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Theft & Stealing

Theft and stealing (larceny), is the act of the unauthorised removal of another’s property, with the intention of permanently depriving the owner of it. Larceny differs from robbery in the fact that it is generally non-violent in nature.

The offence of theft and stealing are governed by Crime Act 1900 (NSW). There are several acts defined by the law that constitutes this offence. Stealing includes the taking, extorting, obtaining, embezzling, or otherwise disposing of the property in question. (Section 187, Crimes Act 1900)

How theft is committed

Under the Crimes Act 1900 (NSW), if a person deals with property dishonestly, without the owner’s consent and intending to deprive the owner of their property, or make a serious encroachment on the proprietary rights of the owner, then they are guilty of theft.

From the above definition, certain elements must be present in order to complete the offence of stealing under the law. The elements of the offence are the following:
1. the property must be owned by another person;
2. the property must be taken and carried away by the accused; and
3. the taking must without the consent of the owner

There are additional elements that relates to the mental state of the accused at the time of the taking. The taking must be with the intention to deprive the owner of the property permanently. Further, it must not be by virtue of a claim in good faith by the accused over the property and that the taking was made dishonestly. Thus, if the abovementioned elements are present, an offence of stealing is committed.

Does it matter if the accused wants to return the stolen property?

There may be times that during the trial the accused want to return the property taken or appropriated. The intention of the accused to return the property, however noble it is, will not have the effect of his acquittal provided that all the elements of the offence are duly proven. This is because the offence has already been committed. Thus, it will not exonerate him by returning the stolen property.

Under this law, encroachment on proprietary rights means that the property is dealt with in a way that creates a substantial risk that the property will not be returned to the owner, or that the value of the property will be greatly diminished when the owner does get it back. Also, where a property is treated as the defendant’s own property to dispose of, disregarding the actual property owner’s rights.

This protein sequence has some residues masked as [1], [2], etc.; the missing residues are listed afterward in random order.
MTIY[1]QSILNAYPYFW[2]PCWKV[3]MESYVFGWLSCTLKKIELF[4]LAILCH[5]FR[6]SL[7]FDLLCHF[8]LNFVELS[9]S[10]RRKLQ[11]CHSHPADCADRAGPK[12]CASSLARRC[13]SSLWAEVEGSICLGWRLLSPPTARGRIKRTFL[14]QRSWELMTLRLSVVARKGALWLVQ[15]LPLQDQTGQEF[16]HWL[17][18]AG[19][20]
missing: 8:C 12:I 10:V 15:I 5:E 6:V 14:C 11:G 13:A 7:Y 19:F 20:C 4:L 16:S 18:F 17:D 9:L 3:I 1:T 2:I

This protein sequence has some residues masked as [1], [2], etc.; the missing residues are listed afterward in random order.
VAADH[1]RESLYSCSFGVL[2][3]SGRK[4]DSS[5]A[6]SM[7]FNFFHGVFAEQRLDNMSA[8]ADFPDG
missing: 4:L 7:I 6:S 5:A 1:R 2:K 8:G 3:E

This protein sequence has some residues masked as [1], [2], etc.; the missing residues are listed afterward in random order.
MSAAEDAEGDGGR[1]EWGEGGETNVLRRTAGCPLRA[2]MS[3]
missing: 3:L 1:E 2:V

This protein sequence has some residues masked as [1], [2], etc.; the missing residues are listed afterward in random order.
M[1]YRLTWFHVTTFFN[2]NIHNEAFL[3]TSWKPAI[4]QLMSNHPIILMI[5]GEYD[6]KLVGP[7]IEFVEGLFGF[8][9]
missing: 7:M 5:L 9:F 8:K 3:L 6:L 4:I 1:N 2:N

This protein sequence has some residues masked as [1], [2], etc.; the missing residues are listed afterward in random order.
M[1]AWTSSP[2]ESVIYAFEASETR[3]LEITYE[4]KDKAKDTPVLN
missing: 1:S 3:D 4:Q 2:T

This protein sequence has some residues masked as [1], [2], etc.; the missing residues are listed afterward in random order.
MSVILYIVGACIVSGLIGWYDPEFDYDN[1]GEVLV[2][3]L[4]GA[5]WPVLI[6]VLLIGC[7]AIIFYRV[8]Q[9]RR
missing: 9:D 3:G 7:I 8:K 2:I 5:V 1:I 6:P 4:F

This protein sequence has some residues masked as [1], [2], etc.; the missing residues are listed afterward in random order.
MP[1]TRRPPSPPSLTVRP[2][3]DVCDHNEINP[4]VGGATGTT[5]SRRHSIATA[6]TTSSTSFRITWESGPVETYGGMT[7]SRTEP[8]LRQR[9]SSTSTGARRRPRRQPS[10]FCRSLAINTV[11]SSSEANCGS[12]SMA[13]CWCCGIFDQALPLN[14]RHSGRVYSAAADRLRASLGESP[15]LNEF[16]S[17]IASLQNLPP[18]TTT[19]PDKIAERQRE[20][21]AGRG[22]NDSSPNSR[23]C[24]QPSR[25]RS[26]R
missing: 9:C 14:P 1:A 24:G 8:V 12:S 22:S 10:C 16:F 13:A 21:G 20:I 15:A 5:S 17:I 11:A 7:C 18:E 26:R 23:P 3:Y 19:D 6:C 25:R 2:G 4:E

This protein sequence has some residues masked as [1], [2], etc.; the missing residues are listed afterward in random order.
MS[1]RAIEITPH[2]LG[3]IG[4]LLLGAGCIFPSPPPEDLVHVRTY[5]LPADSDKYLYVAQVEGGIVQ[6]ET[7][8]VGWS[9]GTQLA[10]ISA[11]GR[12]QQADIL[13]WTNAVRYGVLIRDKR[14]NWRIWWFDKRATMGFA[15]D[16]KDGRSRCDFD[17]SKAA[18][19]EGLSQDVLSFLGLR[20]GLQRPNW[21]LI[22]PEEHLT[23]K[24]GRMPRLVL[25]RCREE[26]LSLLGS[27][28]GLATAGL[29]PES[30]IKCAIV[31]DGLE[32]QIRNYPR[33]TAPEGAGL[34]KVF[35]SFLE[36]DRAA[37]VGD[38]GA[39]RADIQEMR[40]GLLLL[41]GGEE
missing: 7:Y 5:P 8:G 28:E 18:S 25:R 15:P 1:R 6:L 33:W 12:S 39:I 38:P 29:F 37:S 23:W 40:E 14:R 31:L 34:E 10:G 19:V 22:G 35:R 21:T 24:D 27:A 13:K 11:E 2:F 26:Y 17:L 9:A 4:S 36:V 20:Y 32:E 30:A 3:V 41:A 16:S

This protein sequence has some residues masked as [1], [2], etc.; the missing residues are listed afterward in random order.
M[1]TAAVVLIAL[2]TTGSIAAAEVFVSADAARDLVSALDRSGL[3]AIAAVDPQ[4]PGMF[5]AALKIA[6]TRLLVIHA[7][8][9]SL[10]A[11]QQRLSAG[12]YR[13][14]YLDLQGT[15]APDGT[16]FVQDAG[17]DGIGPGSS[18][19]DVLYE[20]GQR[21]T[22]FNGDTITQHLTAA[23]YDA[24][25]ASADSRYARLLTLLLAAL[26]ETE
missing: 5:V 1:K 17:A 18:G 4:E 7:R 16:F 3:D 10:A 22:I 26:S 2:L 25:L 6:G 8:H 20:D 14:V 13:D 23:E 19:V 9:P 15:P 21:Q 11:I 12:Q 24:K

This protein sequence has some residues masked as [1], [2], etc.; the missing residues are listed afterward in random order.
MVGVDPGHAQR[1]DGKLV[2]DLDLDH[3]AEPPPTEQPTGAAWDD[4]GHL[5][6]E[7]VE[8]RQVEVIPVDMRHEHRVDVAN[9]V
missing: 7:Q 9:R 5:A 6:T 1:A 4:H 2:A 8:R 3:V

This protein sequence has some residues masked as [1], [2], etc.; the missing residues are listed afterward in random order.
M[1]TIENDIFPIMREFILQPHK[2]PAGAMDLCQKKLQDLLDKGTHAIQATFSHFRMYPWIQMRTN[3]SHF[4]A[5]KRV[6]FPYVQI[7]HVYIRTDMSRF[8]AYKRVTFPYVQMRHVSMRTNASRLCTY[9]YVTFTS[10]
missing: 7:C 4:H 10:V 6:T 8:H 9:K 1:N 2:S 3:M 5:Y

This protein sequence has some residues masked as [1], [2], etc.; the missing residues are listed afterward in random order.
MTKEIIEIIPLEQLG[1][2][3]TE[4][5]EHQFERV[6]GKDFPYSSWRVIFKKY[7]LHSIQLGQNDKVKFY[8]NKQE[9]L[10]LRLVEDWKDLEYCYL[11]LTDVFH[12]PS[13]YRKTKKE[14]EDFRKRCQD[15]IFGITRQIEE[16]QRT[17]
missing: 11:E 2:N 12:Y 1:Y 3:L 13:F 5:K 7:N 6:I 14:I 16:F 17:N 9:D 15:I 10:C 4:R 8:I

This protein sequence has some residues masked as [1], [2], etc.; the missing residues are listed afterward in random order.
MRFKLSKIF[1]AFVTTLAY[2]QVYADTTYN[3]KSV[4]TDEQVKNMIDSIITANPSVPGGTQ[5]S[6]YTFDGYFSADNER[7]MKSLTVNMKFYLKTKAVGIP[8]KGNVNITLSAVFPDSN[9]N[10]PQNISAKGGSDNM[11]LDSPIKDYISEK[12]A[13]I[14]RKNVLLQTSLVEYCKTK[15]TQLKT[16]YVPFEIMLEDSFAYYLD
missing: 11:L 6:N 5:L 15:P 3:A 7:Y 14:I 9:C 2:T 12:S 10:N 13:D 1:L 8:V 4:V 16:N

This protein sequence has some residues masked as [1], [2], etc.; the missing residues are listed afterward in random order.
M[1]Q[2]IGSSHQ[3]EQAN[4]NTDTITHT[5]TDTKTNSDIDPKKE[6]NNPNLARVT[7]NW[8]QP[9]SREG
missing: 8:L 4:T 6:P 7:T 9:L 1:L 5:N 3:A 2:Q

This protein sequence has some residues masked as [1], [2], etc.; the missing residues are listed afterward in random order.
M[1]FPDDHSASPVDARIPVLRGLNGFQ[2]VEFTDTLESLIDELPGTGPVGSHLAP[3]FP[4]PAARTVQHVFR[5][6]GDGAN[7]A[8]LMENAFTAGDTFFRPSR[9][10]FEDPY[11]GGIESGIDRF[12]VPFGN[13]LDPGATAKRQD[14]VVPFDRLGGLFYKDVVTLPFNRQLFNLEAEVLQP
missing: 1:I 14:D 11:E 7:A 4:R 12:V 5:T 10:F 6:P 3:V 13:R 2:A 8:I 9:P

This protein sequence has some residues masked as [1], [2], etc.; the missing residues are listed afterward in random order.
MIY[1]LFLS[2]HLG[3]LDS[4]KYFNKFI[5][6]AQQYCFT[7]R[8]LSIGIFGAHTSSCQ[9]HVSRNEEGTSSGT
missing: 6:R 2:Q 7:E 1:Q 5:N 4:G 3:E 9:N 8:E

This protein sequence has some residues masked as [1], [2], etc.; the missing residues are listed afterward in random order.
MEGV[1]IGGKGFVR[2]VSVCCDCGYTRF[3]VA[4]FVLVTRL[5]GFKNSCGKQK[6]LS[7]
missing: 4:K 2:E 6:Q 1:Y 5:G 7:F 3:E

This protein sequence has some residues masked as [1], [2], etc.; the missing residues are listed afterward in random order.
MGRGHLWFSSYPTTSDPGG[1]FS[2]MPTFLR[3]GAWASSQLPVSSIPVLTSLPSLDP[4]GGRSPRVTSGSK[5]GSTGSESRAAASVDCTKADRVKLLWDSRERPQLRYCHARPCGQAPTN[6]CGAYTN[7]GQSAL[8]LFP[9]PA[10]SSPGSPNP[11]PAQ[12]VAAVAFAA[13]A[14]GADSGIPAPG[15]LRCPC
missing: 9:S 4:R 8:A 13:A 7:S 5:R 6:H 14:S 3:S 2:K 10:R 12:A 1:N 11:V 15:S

Other forms
A person is also liable to a charge of theft where a property has unlawfully come into his or her possession. A good example is when a person has bought an item, knowing that the price of the item is much less than usual, and discovers that the item has been stolen from another person. It may be reasonable to assume that the person receiving the item had knowledge that the item may have been stolen.

The misuse of powers by an agent or trustee (or similar power) to gain from the sale of property, or interest earned from the misappropriation of property, may also be considered theft.

Whosoever receives any animal, unlawfully killed, with intent to steal the carcass, or skin, or another part thereof, knowing the same to have been so killed, or receives, or disposes of, or attempts to dispose of, any part of an animal so killed, or of an animal unlawfully stolen, knowing it to have been so killed or so stolen, shall be guilty of a serious indictable offence, and may be indicted and punished as if the animal had been stolen, and the accused had unlawfully received the same. (Section 190, Crimes Act 1900)

The penalty

In NSW, a person found guilty of the offence of stealing in a dwelling-house shall be liable for imprisonment for seven years. However, there are aggravating circumstances that make the penalty higher than usual. If the offender steals any chattel, money, or valuable security, from another person, shall be liable to imprisonment for twenty years if in doing so he uses corporal violence on any person or intentionally or recklessly inflicts actual bodily harm on any person, or deprives any person of his or her liberty. (Section 95, Crimes Act 1900)

A person who receives a stolen property knowing it to be a stolen property, the stealing thereof amounts to the serious indictable offence, shall likewise be guilty of a serious indictable offence which means that he may either suffer imprisonment 10 years or 12 years depending on the kind of property involved in the stealing.

For someone who is a first time offender, the penalty is likely to be a good behaviour bond for 12 months.

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